Post-recession, raising growth capital and operating capital through stock offerings will depend more than ever on how well a company promotes itself with key players in the financial markets, and how successfully it builds solid relationships with them after the underwriters have gone home. Knowing how to do this is crucial.
For decades, companies gained much attention during Initial Public Offerings (IPOs). Subsequent stock offerings also garnered some attention. Now, companies face stiff competition getting the attention of the financial community. What's more, there is a sharply reduced number of players. As a result, the onus is on companies to get their information to industry sector analysts, corporate finance executives and institutional investors, among others.
Companies that fail to be assertive may well see the early momentum of a successful offering stumble, and fall victim to an apparently indifferent secondary market. Going forward, they will need to work harder than ever before to maintain share prices that reflect fair market value.
Getting and holding the attention of financial markets after the recession eases will mean battling crowds of like-minded companies trying to win face-to-face meetings with sector analysts, lead steer brokers, private investors and other market makers, and finding ways to grab the attention of the financial and industry news media.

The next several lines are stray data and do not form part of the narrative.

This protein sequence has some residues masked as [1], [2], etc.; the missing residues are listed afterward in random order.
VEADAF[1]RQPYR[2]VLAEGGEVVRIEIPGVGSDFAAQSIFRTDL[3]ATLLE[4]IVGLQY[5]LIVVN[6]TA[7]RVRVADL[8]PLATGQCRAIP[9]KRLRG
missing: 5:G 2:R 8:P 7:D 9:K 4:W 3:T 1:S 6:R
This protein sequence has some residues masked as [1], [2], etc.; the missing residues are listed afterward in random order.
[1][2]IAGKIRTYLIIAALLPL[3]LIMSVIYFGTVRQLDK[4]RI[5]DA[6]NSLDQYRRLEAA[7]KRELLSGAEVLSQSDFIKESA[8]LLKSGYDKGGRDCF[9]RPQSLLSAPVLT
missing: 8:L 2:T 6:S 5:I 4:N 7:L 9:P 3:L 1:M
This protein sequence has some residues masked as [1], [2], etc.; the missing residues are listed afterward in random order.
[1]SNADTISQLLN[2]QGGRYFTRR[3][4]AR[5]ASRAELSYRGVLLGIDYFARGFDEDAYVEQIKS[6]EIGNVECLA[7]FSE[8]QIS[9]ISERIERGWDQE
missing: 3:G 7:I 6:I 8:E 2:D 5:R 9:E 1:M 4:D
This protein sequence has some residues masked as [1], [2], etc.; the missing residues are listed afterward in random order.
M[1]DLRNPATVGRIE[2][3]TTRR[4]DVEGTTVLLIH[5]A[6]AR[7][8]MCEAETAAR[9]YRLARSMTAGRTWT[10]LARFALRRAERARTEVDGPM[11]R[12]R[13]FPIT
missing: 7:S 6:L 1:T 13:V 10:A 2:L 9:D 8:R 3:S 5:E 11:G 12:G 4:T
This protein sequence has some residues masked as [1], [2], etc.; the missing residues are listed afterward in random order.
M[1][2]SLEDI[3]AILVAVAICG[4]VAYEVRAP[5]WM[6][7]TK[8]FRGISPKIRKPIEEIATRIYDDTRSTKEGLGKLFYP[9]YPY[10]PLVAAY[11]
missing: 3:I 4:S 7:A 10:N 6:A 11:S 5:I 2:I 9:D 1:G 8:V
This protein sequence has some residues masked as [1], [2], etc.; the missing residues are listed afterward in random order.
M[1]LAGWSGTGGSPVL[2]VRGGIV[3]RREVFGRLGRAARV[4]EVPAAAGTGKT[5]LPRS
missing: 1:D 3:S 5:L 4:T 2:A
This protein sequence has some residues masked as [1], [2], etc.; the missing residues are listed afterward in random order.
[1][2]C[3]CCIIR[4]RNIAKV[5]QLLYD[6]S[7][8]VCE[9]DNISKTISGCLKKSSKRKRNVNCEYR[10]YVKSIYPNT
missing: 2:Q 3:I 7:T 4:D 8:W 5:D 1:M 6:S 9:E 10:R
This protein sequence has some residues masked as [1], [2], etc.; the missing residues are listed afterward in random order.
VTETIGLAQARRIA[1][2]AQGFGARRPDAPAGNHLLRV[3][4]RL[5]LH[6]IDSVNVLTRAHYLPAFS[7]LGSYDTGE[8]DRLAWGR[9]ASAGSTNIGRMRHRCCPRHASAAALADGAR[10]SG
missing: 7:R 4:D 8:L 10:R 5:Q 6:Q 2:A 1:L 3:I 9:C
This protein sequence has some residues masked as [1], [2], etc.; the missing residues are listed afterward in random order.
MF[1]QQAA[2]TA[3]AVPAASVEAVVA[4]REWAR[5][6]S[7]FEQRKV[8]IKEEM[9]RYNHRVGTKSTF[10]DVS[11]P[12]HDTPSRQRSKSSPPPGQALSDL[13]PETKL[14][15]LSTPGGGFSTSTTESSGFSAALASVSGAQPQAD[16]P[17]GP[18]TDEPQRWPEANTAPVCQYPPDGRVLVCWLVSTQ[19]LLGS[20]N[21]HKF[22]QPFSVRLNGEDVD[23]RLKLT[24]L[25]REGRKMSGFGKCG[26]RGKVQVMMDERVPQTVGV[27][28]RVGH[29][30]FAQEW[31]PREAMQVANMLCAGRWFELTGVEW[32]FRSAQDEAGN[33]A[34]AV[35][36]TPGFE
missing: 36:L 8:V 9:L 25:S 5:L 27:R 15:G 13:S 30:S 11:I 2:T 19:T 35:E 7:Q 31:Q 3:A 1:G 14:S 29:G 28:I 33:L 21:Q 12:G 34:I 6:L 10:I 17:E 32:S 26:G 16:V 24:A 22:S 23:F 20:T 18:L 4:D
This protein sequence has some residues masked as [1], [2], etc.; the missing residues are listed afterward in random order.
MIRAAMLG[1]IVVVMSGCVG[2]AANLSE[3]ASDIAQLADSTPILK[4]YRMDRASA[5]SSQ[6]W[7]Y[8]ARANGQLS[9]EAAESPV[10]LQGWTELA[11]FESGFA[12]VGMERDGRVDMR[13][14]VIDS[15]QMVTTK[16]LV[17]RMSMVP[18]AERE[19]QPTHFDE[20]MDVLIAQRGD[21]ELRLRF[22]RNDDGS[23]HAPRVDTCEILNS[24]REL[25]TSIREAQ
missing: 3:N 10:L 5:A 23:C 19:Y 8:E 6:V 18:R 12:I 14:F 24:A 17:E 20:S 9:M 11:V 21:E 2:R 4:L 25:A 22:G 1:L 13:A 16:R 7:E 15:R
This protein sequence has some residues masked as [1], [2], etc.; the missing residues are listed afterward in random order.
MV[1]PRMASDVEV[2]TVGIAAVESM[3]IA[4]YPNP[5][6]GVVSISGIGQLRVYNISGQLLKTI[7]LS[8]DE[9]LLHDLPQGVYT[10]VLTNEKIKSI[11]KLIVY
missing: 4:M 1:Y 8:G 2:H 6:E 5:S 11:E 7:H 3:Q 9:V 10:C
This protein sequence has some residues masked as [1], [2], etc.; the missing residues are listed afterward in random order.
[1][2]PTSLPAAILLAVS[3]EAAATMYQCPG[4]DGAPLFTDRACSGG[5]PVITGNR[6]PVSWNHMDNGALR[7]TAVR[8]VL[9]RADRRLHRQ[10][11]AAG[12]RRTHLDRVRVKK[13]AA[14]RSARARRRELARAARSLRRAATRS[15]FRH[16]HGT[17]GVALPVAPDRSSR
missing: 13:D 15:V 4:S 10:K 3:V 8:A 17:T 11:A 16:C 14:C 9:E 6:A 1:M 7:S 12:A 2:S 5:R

The answer? Beat the crowd. That means thorough preparation for those crucial meetings with key players in the financial community. This will involve:
Post-recession, financial markets are going to respond best to companies that have weathered the recession better than peer group companies in their industry sector.
They will be especially receptive to companies with steady earnings growth, who consistently met their projections, and who kept them informed in a timely manner about business plans, results and any variations from plan.
But these gatekeepers of the financial community won't have this crucial information unless the companies take the initiative themselves. Few in the financial markets these days have the resources to do wide ranging research. To get their attention, companies need to do some of their research for them.
For the future, an on-going commitment to maintain contact the the financial community will help cushion market reaction during the difficult times that all companies experience, much less help lead the way out of the current economic mess.
Remember, investors are certain to be exceptionally skittish coming out of a recession-humbled business environment.